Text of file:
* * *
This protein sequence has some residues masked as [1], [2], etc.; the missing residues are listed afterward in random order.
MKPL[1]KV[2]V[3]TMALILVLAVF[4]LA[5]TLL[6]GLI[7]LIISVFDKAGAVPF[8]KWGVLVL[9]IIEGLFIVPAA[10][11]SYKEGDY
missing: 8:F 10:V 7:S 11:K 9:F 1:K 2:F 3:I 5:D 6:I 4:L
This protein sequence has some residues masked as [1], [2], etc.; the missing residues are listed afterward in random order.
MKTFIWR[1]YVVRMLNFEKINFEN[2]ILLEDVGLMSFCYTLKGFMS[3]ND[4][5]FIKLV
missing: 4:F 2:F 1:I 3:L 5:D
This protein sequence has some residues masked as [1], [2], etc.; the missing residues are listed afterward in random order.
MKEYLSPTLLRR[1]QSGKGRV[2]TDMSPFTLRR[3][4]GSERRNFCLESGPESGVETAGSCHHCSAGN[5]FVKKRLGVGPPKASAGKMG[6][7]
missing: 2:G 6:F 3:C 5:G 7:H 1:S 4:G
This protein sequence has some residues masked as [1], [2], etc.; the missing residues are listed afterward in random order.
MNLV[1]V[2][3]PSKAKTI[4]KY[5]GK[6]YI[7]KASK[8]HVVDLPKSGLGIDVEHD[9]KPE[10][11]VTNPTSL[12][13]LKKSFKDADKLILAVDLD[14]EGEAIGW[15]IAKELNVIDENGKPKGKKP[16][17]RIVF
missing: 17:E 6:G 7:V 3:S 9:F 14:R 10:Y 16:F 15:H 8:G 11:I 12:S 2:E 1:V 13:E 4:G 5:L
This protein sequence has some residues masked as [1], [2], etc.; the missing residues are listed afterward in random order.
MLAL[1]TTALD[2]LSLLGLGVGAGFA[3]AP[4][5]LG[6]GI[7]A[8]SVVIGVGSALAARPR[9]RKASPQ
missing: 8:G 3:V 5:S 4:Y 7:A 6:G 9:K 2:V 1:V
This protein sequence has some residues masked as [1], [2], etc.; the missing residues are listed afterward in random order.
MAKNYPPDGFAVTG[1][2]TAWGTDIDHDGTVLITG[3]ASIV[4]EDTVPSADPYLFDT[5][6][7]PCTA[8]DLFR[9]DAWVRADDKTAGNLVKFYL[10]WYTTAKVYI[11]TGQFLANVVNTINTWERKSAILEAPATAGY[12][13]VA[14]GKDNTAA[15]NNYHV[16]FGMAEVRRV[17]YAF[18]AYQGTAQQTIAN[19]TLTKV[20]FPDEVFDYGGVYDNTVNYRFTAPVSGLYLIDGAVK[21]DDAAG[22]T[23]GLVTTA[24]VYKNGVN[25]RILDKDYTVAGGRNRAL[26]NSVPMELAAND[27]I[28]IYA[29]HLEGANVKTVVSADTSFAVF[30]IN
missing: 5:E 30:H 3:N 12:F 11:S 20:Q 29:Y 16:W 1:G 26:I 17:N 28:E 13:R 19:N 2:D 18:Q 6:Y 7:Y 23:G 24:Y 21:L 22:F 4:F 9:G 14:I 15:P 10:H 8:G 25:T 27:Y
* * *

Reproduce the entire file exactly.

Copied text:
This protein sequence has some residues masked as [1], [2], etc.; the missing residues are listed afterward in random order.
MKPL[1]KV[2]V[3]TMALILVLAVF[4]LA[5]TLL[6]GLI[7]LIISVFDKAGAVPF[8]KWGVLVL[9]IIEGLFIVPAA[10][11]SYKEGDY
missing: 8:F 10:V 7:S 11:K 9:F 1:K 2:F 3:I 5:D 6:I 4:L
This protein sequence has some residues masked as [1], [2], etc.; the missing residues are listed afterward in random order.
MKTFIWR[1]YVVRMLNFEKINFEN[2]ILLEDVGLMSFCYTLKGFMS[3]ND[4][5]FIKLV
missing: 4:F 2:F 1:I 3:L 5:D
This protein sequence has some residues masked as [1], [2], etc.; the missing residues are listed afterward in random order.
MKEYLSPTLLRR[1]QSGKGRV[2]TDMSPFTLRR[3][4]GSERRNFCLESGPESGVETAGSCHHCSAGN[5]FVKKRLGVGPPKASAGKMG[6][7]
missing: 2:G 6:F 3:C 5:G 7:H 1:S 4:G
This protein sequence has some residues masked as [1], [2], etc.; the missing residues are listed afterward in random order.
MNLV[1]V[2][3]PSKAKTI[4]KY[5]GK[6]YI[7]KASK[8]HVVDLPKSGLGIDVEHD[9]KPE[10][11]VTNPTSL[12][13]LKKSFKDADKLILAVDLD[14]EGEAIGW[15]IAKELNVIDENGKPKGKKP[16][17]RIVF
missing: 17:E 6:G 7:V 3:S 9:F 14:R 10:Y 16:F 15:H 8:G 11:I 12:S 2:E 1:V 13:E 4:G 5:L
This protein sequence has some residues masked as [1], [2], etc.; the missing residues are listed afterward in random order.
MLAL[1]TTALD[2]LSLLGLGVGAGFA[3]AP[4][5]LG[6]GI[7]A[8]SVVIGVGSALAARPR[9]RKASPQ
missing: 8:G 3:V 5:S 4:Y 7:A 6:G 9:K 2:V 1:V
This protein sequence has some residues masked as [1], [2], etc.; the missing residues are listed afterward in random order.
MAKNYPPDGFAVTG[1][2]TAWGTDIDHDGTVLITG[3]ASIV[4]EDTVPSADPYLFDT[5][6][7]PCTA[8]DLFR[9]DAWVRADDKTAGNLVKFYL[10]WYTTAKVYI[11]TGQFLANVVNTINTWERKSAILEAPATAGY[12][13]VA[14]GKDNTAA[15]NNYHV[16]FGMAEVRRV[17]YAF[18]AYQGTAQQTIAN[19]TLTKV[20]FPDEVFDYGGVYDNTVNYRFTAPVSGLYLIDGAVK[21]DDAAG[22]T[23]GLVTTA[24]VYKNGVN[25]RILDKDYTVAGGRNRAL[26]NSVPMELAAND[27]I[28]IYA[29]HLEGANVKTVVSADTSFAVF[30]IN
missing: 5:E 30:H 3:N 12:F 11:S 20:Q 29:Y 16:W 1:G 26:I 17:N 28:E 13:R 19:N 2:D 18:Q 6:Y 7:Y 23:G 24:Y 21:L 22:F 4:F 9:G 14:I 15:P 10:H 8:G 25:T 27:Y